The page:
Towards a Peaceful Democratic Transition in Syria

Towards a Peaceful Democratic Transition in Syria brief cover

Towards a Peaceful Democratic Transition in Syria

It is now certain that the collapse of the Assad regime is imminent. Yet two questions remain: What is the cost, and how long will it take the Syrian people to enter a transitional period? The ultimate goal of the great Syrian uprising is to topple the regime in any way, shape, or form. The regime’s “crimes against humanity” and massacres against unarmed civilians carried out via brutal and atrocious methods of extrajudicial killing and torture have never been witnessed anywhere else in the region.

Any country transitioning to democracy will be faced with one core question and challenge: How can the former totalitarian regime be disassembled and dismantled? Since the socialist Baath party’s establishment of the Third Republic in 1963, Syria has had much in common with many of the totalitarian regimes in Eastern Europe and Latin America. Therefore, the Syrians must learn from these other countries’ experiences and figure out how to bring about a safer and peaceful democratic transition. Such a process depends on two pillars:


Nelson Mandela used to say that “reconciliation doesn’t mean forgetting, instead it means revoking revenge and retaliation without resorting to justice.” In other words all Syrians, both the victims and the victimizers, must accept that any new government will be able to protect them and ensure a better future by pointing out how everyone will benefit from its establishment. Furthermore, all current officials need to understand that the ensuing negotiations and dialogue will protect them from any future persecution or harassment. The victims, who are the majority of the Syrian people, have to realize that the country’s future depends upon their ability to overcome the past and forgo their desire for vengeance in pursuit of the greater good: a partnership designed to produce a better Syria. In order for such a process to succeed, joint consultations should be held to formulate a timeline for the envisaged transition.


The most important loss for a country is the people’s withdrawal of their trust in all institutions that derive their legitimacy from the state. Therefore, the first “victims” of any transitional process are necessarily the police and the security forces, both of which often embody the dictatorship’s ugly face. The easiest targets, in addition to these two, are the Parliament (the dictatorship’s legislative power), the media (its propaganda arm), and the ruling party.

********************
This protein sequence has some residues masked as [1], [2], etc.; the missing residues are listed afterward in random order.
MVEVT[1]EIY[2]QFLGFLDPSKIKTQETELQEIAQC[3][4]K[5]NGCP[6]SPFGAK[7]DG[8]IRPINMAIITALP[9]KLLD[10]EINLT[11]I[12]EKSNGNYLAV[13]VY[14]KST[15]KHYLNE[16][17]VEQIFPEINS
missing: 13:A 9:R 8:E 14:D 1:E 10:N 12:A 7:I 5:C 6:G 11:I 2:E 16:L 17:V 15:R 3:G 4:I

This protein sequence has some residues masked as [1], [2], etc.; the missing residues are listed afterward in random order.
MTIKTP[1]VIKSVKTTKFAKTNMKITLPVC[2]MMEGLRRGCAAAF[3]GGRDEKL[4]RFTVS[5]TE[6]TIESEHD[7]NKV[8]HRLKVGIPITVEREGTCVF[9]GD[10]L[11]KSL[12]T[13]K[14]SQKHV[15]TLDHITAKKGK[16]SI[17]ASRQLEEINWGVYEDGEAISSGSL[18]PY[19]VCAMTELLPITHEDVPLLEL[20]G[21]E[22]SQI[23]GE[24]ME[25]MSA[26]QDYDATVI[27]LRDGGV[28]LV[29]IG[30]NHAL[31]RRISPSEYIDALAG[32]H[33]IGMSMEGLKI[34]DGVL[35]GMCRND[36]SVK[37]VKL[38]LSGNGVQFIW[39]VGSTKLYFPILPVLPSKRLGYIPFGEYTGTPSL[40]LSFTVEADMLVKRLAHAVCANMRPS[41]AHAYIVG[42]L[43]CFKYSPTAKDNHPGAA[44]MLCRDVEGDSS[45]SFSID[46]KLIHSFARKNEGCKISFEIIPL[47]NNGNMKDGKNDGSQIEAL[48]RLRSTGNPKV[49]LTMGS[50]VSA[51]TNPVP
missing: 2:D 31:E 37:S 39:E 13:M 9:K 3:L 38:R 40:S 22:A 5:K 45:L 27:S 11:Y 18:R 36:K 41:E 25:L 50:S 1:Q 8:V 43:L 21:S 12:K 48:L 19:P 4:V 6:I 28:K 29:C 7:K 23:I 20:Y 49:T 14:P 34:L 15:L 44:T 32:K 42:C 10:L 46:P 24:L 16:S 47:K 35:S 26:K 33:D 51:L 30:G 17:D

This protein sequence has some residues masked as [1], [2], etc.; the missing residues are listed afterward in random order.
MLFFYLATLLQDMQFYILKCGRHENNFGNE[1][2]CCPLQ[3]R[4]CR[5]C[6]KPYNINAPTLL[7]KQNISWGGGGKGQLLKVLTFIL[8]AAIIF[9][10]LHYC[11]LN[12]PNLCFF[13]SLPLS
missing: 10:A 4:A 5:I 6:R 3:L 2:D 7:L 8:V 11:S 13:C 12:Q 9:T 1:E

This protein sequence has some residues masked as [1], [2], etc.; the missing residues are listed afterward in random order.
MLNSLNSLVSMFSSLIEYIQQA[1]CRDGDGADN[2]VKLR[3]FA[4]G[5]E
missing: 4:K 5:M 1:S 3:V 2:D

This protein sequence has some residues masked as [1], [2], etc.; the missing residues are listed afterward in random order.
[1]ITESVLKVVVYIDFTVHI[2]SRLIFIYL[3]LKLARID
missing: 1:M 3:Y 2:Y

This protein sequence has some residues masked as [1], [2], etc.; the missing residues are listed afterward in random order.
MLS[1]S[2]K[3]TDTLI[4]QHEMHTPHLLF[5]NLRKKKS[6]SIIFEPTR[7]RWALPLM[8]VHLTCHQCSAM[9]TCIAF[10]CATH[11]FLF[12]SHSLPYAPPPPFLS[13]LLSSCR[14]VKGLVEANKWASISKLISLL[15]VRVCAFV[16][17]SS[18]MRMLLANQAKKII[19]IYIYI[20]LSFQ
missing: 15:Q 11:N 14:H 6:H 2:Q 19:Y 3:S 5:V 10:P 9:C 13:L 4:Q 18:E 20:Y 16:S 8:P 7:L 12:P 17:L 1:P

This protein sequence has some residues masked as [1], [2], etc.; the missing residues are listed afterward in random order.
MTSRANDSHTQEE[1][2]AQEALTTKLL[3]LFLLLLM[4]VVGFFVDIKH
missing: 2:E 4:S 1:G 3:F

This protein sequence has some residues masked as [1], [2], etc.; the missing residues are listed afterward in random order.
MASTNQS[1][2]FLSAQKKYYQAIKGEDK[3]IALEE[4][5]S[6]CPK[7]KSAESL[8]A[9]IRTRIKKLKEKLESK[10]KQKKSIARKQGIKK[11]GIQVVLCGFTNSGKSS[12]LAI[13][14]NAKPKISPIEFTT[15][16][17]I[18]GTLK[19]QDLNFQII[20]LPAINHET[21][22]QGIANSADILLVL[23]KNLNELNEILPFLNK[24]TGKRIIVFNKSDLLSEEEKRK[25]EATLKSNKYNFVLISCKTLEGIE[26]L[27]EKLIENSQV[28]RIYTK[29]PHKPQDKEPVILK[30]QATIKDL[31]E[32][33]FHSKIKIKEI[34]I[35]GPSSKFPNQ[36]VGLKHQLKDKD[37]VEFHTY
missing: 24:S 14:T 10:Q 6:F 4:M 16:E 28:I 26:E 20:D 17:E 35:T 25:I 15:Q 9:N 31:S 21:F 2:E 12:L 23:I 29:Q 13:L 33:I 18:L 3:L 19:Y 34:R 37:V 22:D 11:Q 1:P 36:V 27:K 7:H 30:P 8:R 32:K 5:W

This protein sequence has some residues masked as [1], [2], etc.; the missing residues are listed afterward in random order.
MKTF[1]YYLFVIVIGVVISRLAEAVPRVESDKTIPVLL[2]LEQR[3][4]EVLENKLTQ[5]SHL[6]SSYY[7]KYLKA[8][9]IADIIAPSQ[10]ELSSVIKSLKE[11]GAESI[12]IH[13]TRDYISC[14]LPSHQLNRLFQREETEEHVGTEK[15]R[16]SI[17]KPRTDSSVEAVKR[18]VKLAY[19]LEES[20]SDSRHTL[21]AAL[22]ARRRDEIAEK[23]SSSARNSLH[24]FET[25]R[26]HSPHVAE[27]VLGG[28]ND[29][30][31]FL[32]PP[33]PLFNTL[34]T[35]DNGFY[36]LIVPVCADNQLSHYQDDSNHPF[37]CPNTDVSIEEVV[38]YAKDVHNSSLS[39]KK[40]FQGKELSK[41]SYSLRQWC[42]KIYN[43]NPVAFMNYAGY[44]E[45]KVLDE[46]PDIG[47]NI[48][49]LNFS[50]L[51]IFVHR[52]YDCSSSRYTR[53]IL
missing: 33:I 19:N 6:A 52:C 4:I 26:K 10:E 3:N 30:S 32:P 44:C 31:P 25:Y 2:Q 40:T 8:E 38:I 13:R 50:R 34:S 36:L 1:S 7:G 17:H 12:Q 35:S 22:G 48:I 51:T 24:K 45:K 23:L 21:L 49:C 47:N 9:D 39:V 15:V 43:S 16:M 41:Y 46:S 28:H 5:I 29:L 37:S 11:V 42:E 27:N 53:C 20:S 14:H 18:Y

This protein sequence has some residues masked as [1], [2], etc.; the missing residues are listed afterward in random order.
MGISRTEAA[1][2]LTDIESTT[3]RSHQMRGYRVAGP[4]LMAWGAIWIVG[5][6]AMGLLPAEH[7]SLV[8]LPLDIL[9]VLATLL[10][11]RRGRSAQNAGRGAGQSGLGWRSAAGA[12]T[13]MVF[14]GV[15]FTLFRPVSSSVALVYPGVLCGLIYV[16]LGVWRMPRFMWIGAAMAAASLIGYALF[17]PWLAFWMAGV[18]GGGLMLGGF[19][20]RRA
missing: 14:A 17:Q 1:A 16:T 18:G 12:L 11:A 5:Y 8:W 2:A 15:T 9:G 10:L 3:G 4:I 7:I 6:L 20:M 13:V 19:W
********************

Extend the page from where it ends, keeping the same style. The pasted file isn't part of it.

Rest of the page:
The Syrian National Council’s (SNC) leadership will play a vital role in this process via dialogues with all opposition groups, public figures, and officials to formulate a transitional government. The necessary negotiations should result in a timeline as to when the steps, which will begin with the interim constitution’s ratification by constitutional experts as well as legal and reformist politicians, have been completed. After this, the transitional government should develop a new law for elections and political parties, one that will lay out how the president and members of Parliament will be elected. After that, an independent national commission should direct and monitor the elections through judicial supervision and local and international observers. All of this will end in a multiparty system designed to allow all Syrians to make their opinions known.

Syria’s current political system is untenable, since it has no room for an elected president and parliamentary members and places no limits on the president’s authority. Another reason why it is untenable is because the existing Parliament can neither be controlled nor held accountable. Perhaps most important, the judicial branch and the media outlets need to become independent of government control. Given this reality, a freely elected Parliament will be faced with several major tasks: writing country will enter upon this process by writing a new interim constitution that will be subjected to ratification (or rejection) by means of a national referendum supervised by the transitional government. This government’s main purpose will be to ensure that all of the required a new democratic constitution, formulating new laws for elections and political parties, and ensuring that all media outlets and civil society associations are really free to pursue their missions.

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